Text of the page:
For years, a recipe for making a healthier pizza crust from cauliflower has made the rounds. Although interested, I couldn’t find the enthusiasm to try making it. Like Tres Leche Cake, it was too labor-intensive to fit my criteria for a Hasty Tasty Meal. Thanks to Green Giant, that’s no longer the case.
Cauliflower pizza crust is pricey ($4.99 at my local grocery store), but is worth the investment if you’re craving pizza and can’t sacrifice nutrition. Yes, nutritional pizza is no longer an oxymoron.
I baked mine in my Power Air Fryer Oven 400°F but it works better in a conventional oven at 450°
Here’s how I made a sausage and mushroom pizza:
Reasonably Healthy Cauliflower Crust Sausage and Mushroom Pizza
Makes 2 2-slice servings.
- 1 frozen cauliflower pizza crust
- 1 8 oz. can low sodium tomato sauce
- 1 clove garlic
- 1 patty fully cooked turkey sausage
- 1 tsp. Italian seasonings
- 1 can mushrooms, rinsed and drained
- 1/4 cup onion, chopped
- 1/4 cup bell pepper, chopped
- 1 cup grated mozzarella and Parmesan cheeses (2/3 cup mozzarella and 1/3 cup Parmesan)
- cooking spray
- optional salt to taste
- Preheat oven to 450°.
- Remove cauliflower crust from its packaging. Prebake crust directly on the rack for 12-15 minutes.
- While crust bakes, combine sauce, seasonings (including garlic), and turkey sausage patty in a blender or food processor. Don’t overprocess. Stir in mushrooms. Also, grate cheeses if needed.
- Carefully remove crust from the oven using a pizza peel or large spatula.
- Spread the sauce over the crust and sprinkle the chopped onion and pepper.
- Cover with shredded cheese and return pizza to the oven, again placing it directly on the oven rack.
- Bake just until browned and bubbly (approximately 6 minutes). Carefully remove the pizza and allow it to cool for 3-5 minutes.
- Slice into 4 pieces and serve.
Each slice is only 140 calories (280 calories per 2-slice servings), or 8 WW points per serving.*
*Unofficial points calculated using the WW app recipe builder.
Remember walking into Grandma’s house when she had cabbage cooking in her kitchen? The entire house smelled like rotten eggs, right? Grandma insisted that cabbage was good for you, though, and you should eat it. She was right! According to many sources (such as Good Health All), cabbage is effective in fighting digestive, cardiovascular, and blood sugar issues as well as serving as an anti-inflammatory and vitamin source. It’s a nutritional gold mine.
So why did it stink up Grandma’s house? She cooked it too long! Overcooked cabbage produces hydrogen sulfide gas, the source of that rotten egg odor. To avoid raising a stink in your house, don’t cook it like Grandma. Cook it fast. What better way to cook a vegetable quickly than in a pressure cooker?
- Quarter or shred your head of cabbage (or separate the leaves for cabbage rolls). Wash and drain.
- Add 1½ cups filtered water to the bottom of your pressure cooker pot. If using an electric pressure cooker, set for 5 minutes.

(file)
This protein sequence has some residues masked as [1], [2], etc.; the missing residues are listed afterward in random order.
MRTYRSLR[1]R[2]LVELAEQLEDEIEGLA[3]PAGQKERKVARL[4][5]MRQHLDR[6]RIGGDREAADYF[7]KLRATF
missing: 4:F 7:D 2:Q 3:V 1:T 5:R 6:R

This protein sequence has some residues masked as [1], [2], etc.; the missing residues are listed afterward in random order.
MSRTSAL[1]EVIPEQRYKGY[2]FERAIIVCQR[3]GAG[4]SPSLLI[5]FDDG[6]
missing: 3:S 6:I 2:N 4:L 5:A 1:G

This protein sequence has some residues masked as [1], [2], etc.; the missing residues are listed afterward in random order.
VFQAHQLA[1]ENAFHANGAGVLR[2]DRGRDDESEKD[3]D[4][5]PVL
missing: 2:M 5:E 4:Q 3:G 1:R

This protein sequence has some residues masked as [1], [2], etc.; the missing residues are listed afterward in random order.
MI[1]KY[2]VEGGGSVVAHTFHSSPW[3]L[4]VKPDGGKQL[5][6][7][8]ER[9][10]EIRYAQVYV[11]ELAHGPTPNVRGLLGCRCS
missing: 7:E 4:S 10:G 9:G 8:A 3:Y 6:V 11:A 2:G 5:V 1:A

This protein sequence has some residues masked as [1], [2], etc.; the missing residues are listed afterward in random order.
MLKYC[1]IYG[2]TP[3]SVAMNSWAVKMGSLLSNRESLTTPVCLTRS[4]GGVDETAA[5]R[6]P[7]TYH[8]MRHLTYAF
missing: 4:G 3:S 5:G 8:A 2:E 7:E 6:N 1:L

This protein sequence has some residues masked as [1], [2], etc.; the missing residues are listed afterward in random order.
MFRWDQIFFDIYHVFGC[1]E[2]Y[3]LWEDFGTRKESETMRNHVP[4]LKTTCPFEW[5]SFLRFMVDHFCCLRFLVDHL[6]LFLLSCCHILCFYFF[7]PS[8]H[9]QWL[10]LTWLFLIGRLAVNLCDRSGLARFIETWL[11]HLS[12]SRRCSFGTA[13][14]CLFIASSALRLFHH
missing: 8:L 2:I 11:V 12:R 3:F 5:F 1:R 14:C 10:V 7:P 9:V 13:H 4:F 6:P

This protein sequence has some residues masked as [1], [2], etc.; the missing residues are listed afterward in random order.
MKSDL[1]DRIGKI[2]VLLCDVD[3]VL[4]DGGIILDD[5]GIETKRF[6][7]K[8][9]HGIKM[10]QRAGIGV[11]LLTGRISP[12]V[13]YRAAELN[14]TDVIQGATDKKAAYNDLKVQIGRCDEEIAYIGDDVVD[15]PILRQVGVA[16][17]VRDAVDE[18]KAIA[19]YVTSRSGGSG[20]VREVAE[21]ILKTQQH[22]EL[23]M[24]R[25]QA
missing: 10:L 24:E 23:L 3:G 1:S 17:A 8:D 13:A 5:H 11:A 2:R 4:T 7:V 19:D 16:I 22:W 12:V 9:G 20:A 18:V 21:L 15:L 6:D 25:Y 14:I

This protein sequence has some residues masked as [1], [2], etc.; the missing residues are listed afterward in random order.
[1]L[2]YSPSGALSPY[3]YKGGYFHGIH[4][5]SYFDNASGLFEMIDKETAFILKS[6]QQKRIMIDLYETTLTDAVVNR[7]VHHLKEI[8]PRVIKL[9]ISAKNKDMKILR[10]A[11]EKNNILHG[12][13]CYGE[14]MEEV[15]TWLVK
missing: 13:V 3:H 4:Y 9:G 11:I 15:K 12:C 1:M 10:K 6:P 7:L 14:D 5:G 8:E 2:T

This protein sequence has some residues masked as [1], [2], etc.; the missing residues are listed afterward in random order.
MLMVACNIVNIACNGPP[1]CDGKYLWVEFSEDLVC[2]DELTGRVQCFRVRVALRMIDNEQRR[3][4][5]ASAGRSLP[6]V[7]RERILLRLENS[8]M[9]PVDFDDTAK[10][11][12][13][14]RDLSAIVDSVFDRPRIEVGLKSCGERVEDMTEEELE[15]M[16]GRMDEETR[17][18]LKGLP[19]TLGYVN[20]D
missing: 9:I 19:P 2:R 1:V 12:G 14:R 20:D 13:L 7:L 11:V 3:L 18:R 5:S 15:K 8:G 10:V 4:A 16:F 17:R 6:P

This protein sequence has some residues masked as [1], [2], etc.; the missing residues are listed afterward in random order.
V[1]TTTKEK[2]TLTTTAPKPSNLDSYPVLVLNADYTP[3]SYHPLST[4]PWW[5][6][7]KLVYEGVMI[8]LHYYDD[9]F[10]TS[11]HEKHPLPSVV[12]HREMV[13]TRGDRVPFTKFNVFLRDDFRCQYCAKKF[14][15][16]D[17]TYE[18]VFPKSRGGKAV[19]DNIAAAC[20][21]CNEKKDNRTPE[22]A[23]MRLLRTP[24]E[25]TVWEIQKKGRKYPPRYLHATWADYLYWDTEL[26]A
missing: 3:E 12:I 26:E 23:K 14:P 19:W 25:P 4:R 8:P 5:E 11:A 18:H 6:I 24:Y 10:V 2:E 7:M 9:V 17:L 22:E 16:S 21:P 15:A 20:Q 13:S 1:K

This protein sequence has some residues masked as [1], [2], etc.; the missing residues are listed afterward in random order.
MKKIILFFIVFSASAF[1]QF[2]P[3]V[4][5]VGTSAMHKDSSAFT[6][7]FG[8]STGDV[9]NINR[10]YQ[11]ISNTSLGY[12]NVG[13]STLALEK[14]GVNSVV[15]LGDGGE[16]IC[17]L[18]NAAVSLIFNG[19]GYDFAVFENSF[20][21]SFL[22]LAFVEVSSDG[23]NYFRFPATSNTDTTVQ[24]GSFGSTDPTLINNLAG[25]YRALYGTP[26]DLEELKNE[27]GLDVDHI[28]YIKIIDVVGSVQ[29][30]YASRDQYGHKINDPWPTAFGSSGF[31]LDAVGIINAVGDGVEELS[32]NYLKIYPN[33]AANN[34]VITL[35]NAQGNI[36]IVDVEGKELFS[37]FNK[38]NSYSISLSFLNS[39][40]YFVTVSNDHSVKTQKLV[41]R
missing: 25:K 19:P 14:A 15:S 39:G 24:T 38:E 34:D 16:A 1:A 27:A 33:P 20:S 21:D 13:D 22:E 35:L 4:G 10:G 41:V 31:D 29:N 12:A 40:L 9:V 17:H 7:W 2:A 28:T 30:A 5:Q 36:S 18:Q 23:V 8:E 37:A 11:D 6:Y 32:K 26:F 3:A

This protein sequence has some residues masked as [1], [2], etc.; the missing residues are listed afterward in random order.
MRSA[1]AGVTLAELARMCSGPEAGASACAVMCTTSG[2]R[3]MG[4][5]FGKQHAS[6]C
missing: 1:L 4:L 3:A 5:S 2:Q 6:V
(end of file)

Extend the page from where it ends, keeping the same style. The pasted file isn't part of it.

- Place cabbage in a strainer or steaming basket placed over the cooking water on a trivet or rack.
- Seal cooker. If using a stovetop pressure cooker, bring to pressure and then time for 3 minutes.
- After the 3 (5 on electric) minutes under pressure, remove from heat (select “cancel” on the electric model). Carefully release pressure.
- Open the cooker and season the cabbage with salt, pepper, and a pinch of sugar*.
- Carefully remove the cabbage and serve.
(*Just a pinch. It’s optional, but Grandma was right about the sugar. Trust me.)
That’s it. If you quickly cook cabbage just until done, you won’t stink up your kitchen. Promise.
NOTE: Pressure cookers vary, so your cooking times may, too. The 5 minutes works on my particular electric model, and the 3 minutes is perfect in my stovetop pressure cooker. You may need to adjust your cooking time.
While I embrace using pressure cookers, there are some dishes less suitable for cooking under pressure. I prefer my microwave oven or stove-top steaming for quick-cooking vegetables like asparagus and broccoli.
The best broccoli is green, tender, but still crisp. If you want brownish, limp flowerets, cook as long as you want. But we prefer broccoli cooked about three minutes (depending on the wattage of the microwave oven) in an oven-safe bowl covered with a wet paper towel. The only water needed is what clings to the flowerets or spears when you rinse them before cooking. That’s it. Hasty and tasty!
You can buy already made mashed potatoes, frozen mashed potatoes, or–Heaven forbid!–instant dry potatoes. But why would you when it’s easy and inexpensive to make your own?
Before you bail on this post with mumblings about peeling potatoes, keep reading. I have a trick (well…actually I learned it watching Martha Stewart’s Cooking School on PBS) for skipping the potato-peeling chore. Unlike Martha, I use a pressure cooker, and that speeds up the process even more.
Here is my step-by-step instructions for easier mashed (or however you like ’em) potatoes:
- Pour one cup water into the pot of your pressure cooker (or whatever is the minimum liquid for your particular model).
- Place a rack or steamer basket over the water.
- Cut your (unpeeled) potatoes into 1/8ths or equal size pieces and place the pieces on the rack or in the basket.
- Secure the lid and bring to pressure. Cook on High for 10 minutes.
- Quick-release the pressure, carefully remove the lid, and open the cooker. Stand clear of the steam as it’s dangerously hot.
- Remove the potatoes and peel. The skins on cooked potatoes lifts off easily and quickly! What a labor saver.
- Mash or prepare as desired, adding your ingredients of choice.
Potatoes steamed over water instead of boiling in water retain more natural flavor and nutrients. This means less added salt or fat.